The slate of nominees for the 2022 Emmys have been set, as Emmy voters let the world know what they think are the best TV shows from the 2021-2022 TV season. Across all categories (so many they are split into two entirely different ceremonies), a multitude of shows were recognized. Here’s some quick points to know about the 2022 Emmy nominations:
- Succession leads all shows with 25 nominations, including a record-breaking 14 acting nominations
- Ted Lasso and The White Lotus are in second with 20 nominations each
- Hacks and Only Murders in the Building round out the top three with 17 noms each
- Squid Game becomes the first foreign-language series nominated for Outstanding Drama
- Chadwick Boseman, Norm Macondald and Jessica Walter receive posthumous Emmy noms
- Saturday Night Live continues to build its record of most Emmy nominations ever (now 315)
- Former president Barack Obama can add Emmy nominee to his resume, as he's been nominated for Outstanding Narrator for his Netflix series Our Great National Parks
The full list of nominees is available on the Emmy website (opens in new tab).
While we now wait to find out who ends up winning out of all these nominees when the Emmys take place on September 12, What to Watch has put together our list of our favorite nominees from this year’s Emmys crop and who and what shows we think were snubbed.
Favorite: Abbott Elementary
Abbott Elementary earning an Outstanding Comedy Series nomination in its freshman year feels absolutely deserving. There was arguably no other sitcom more talked about on network television and the show pushed the boundaries of what we think of modern-day educators. Not to mention, Quinta Brunson’s offbeat comedy mixed with native Philadelphia culture keeps us as viewers glued to our screens.
Speaking of Brunson, her Outstanding Lead Actress in a Comedy Series nomination is also quite befitting. Brunson not only breathes life into the character Janine Teagues, but Abbott Elementary as a whole is her brainchild having developed the series. She made Emmy history by becoming the first Black woman to receive three comedy Emmy nominations in the same year.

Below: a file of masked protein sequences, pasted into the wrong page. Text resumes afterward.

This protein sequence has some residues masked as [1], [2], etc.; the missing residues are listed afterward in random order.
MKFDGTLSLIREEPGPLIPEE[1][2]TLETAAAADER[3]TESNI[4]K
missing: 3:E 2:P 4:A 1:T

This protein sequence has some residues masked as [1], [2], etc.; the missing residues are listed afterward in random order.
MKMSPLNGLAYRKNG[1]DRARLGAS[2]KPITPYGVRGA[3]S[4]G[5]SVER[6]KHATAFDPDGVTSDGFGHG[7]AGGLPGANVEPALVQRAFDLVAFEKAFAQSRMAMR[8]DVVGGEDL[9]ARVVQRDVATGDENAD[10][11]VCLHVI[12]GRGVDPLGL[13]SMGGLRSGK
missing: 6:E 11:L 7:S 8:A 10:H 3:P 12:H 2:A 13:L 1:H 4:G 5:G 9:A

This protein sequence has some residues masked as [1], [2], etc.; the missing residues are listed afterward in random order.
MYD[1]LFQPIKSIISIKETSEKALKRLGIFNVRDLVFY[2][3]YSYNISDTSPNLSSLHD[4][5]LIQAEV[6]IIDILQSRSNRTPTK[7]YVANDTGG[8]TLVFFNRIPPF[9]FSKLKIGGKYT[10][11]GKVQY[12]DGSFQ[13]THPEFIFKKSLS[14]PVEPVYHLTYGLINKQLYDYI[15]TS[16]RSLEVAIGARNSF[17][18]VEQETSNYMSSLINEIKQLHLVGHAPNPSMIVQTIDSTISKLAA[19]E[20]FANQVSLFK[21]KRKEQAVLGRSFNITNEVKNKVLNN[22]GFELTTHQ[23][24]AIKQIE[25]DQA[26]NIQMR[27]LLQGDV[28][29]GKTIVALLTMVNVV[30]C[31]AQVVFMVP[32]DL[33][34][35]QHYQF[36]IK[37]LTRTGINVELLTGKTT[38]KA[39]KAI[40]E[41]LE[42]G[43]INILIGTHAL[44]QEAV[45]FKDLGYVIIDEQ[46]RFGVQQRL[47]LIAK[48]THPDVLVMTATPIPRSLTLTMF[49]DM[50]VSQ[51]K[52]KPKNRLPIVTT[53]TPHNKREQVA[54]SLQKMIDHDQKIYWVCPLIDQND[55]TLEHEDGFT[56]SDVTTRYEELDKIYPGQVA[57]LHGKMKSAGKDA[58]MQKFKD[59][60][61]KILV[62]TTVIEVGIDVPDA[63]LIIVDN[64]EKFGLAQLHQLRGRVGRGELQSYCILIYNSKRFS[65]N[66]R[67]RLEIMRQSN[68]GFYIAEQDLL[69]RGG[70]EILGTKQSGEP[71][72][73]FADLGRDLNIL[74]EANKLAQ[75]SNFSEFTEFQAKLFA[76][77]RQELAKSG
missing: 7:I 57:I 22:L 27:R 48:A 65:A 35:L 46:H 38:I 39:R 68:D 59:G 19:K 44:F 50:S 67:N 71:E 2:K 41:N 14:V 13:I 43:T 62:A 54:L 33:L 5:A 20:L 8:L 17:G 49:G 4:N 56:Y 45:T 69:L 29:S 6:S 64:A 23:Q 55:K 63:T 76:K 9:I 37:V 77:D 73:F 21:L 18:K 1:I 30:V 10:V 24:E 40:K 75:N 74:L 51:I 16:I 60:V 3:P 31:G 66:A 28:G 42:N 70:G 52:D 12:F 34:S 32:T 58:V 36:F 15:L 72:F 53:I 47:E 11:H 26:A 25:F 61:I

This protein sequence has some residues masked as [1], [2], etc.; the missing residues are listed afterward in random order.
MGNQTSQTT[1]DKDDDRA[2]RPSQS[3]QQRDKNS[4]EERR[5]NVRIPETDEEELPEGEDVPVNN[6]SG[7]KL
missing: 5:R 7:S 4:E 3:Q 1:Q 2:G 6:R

Also need to salute Janelle James and Sheryl Lee Ralph for their nominations for Outstanding Supporting Actress in a Comedy Series. Where would the show be without everyone’s favorite principal and favorite matriarch teacher? — Terrell Smith
Favorite: Rhea Seehorn, Better Call Saul
It took the Emmys long enough, but Rhea Seehorn is finally an Emmy nominee, earning a nod for Outstanding Supporting Actress in a Drama Series for her fantastic performance as Kim Wexler in Better Call Saul. Just in time too, as there are only a handful of episodes left in the series.
Bob Odenkirk has rightly been nominated constantly for his performance as the tragic figure Jimmy McGill we know is destined to become the sleazy lawyer Saul Goodman in Breaking Bad. However, his partner in crime portrayed by Seehorn has been dumbfoundingly absent from the nominee list in past seasons. Seehorn has been a revelation on the show and has inspired fans to root for this character whose fate is still unknown (#ProtectKimWexler).
Now that a nomination is here, finish the job Emmys, give Seehorn the award she deserves. — Michael Balderston
Snub: Selena Gomez, Only Murders in the Building
I’m still trying to figure out how Selena Gomez was robbed of an Outstanding Lead Actress in a Comedy Series nom for her brilliantly understated performance as Mabel in Hulu’s Only Murders in the Building. Steve Martin and Martin Short both received lead actor nods, while Jane Lynch and Nathan Lane received nominations for their guest appearances on the show.
Martin and Short are the backbone of the series, but Gomez is the glue that holds everything together. Her dry wit and often drier delivery help defuse the moments when Short is going off on a tangent and Martin is slowly going off the rails.